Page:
“Off-His Job is an absurdist satire that could work just as easily as a horror film if one fully considers the misery it is depicting. It is sure to get a painful laugh of recognition from anyone who has ever found themselves slogging through comparable work.”
Duration: 11 minutes
Release Date: 13th June 2020
Written by Adrian Dean.
A recently fired homicidal employee is trapped in a moral quandary by two comically gossipy co-workers. Who can he kill first whilst maintaining political correctness?
Off-His Job Directors statement’s
Adrian said, “From script to screen, Off-His Job was a journey. We worked hard as a team to pull off this cheeky comedy that is relevant and honest.”
Adrian is a writer/director, a visual story teller and editor. Inspired by his Father’s acting and playwriting career, Adrian graduated from London Metropolitan University with a degree in Film and Broadcast Production, before starting his own production company, 4word Motions.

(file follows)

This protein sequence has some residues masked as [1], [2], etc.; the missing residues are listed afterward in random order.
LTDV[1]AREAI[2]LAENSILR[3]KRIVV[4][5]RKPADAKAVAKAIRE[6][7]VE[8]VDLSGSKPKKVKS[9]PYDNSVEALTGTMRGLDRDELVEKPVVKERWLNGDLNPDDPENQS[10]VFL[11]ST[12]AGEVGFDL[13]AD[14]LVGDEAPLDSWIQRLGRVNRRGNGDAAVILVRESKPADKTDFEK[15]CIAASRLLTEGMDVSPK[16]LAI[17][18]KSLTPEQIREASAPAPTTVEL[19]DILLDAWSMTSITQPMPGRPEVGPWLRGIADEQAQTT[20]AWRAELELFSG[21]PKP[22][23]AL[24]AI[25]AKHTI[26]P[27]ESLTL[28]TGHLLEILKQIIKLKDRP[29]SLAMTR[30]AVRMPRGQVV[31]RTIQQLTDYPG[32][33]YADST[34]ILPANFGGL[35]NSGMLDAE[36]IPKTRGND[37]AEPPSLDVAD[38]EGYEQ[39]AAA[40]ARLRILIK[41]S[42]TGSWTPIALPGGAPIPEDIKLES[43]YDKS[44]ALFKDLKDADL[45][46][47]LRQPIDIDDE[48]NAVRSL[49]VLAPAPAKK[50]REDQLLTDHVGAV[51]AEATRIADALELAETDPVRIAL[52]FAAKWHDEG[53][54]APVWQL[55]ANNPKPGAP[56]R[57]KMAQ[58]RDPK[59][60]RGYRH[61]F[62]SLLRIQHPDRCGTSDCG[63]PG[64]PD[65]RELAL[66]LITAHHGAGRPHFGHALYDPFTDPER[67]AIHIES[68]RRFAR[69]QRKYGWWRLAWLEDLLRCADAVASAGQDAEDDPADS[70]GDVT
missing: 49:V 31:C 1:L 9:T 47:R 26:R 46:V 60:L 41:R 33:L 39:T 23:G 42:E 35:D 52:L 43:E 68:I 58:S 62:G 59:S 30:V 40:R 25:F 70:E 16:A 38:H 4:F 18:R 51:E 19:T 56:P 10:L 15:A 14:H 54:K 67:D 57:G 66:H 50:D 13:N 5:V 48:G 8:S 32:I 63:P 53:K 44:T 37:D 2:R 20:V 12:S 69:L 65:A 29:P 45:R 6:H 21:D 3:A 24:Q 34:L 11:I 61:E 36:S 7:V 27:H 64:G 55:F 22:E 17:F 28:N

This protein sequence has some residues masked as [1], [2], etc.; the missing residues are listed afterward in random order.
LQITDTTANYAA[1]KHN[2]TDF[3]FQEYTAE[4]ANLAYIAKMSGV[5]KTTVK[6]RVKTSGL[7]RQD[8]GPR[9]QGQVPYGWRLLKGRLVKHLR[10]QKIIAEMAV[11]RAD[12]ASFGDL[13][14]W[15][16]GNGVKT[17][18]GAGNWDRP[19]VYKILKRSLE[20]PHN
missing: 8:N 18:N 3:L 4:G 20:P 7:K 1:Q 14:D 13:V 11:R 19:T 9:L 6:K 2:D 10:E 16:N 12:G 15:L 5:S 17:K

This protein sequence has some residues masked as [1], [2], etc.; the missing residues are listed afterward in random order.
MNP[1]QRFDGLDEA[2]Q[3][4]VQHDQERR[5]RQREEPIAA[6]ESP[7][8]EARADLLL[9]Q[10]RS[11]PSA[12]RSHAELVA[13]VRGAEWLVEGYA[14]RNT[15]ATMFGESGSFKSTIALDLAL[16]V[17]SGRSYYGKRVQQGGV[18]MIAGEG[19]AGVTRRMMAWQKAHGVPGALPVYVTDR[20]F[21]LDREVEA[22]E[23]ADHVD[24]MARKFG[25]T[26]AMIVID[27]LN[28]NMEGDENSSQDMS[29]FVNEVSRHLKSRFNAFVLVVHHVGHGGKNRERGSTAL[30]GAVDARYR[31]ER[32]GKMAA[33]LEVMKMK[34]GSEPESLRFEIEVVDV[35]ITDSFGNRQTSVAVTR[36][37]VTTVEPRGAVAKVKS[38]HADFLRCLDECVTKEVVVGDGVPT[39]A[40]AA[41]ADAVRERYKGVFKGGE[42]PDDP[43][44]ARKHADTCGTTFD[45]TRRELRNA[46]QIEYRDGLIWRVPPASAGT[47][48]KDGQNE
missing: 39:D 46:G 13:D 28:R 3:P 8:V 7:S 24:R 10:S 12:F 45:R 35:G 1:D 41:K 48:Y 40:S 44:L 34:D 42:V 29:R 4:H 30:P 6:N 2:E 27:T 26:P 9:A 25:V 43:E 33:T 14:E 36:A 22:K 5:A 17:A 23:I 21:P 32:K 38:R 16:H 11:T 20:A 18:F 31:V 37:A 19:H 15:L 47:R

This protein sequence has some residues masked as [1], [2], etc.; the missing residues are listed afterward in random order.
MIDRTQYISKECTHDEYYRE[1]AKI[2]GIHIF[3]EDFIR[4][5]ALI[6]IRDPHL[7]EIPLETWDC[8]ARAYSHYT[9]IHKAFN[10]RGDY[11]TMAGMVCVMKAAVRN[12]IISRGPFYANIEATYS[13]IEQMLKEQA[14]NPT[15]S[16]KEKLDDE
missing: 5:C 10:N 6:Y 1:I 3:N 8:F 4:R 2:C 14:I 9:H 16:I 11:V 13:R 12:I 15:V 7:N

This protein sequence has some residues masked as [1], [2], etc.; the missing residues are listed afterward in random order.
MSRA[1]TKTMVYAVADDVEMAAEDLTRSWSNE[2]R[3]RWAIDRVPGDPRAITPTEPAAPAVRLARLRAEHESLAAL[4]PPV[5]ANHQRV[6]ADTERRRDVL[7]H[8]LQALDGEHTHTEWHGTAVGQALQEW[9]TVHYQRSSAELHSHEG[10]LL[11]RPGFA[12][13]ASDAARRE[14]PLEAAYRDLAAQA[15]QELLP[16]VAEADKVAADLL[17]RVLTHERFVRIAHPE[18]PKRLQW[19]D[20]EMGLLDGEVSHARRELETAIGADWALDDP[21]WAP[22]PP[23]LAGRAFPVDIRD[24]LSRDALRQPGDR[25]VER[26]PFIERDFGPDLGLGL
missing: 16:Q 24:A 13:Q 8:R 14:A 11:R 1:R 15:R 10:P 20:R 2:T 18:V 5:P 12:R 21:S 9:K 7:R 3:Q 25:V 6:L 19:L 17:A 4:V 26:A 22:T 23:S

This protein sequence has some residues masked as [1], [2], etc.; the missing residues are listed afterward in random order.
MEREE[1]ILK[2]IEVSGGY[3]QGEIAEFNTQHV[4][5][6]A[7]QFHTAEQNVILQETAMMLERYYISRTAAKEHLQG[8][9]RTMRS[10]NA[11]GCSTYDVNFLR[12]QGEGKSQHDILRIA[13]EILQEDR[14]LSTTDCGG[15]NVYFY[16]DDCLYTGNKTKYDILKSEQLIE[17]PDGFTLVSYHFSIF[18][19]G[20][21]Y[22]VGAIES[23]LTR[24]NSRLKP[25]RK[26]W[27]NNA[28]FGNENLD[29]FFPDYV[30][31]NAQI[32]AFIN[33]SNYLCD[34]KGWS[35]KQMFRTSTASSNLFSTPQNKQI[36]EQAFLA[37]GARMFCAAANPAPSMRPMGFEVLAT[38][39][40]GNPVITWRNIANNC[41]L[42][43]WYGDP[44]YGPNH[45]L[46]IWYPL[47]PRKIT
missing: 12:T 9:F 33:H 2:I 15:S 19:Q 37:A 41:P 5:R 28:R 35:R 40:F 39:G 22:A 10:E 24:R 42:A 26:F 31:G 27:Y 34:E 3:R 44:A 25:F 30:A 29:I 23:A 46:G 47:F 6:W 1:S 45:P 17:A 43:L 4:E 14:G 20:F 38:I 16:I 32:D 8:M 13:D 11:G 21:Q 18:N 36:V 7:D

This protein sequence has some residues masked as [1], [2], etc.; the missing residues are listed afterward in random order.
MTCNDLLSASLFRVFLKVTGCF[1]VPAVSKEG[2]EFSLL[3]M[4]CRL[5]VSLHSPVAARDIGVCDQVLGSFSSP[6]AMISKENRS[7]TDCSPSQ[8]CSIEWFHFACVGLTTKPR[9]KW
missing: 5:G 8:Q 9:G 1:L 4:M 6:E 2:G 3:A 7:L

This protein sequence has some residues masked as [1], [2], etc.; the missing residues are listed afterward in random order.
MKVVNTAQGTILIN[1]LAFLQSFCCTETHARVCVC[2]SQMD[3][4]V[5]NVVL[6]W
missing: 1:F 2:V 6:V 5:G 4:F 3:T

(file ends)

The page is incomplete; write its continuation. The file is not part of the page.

Usually specialising in comedy, Adrian started out writing short scripts and then went on to direct and edit short films across various genres.
In “Off-His Job” we had to build a complete set from scratch in a warehouse. The set dressing and production design team did an amazing job. We only had a weekend and they constructed the entire set within a few hours.
It was filmed near fireworks night and the sound recordist and sound mixer, in post, had quite a challenge removing the bangs from the dialogue when we ran into the evening.
These were just a few of the challenges the team had to deal with, but as always, the biggest challenge was a time during the shoot, which puts pressure on everyone. Well done to the team.
|1st Assistant Director||Stephan Dilley|
For full cast and crew list, see our Off-His Job IMDB page
Off-His Job – An Independent Film Critic Review
By Mike Gates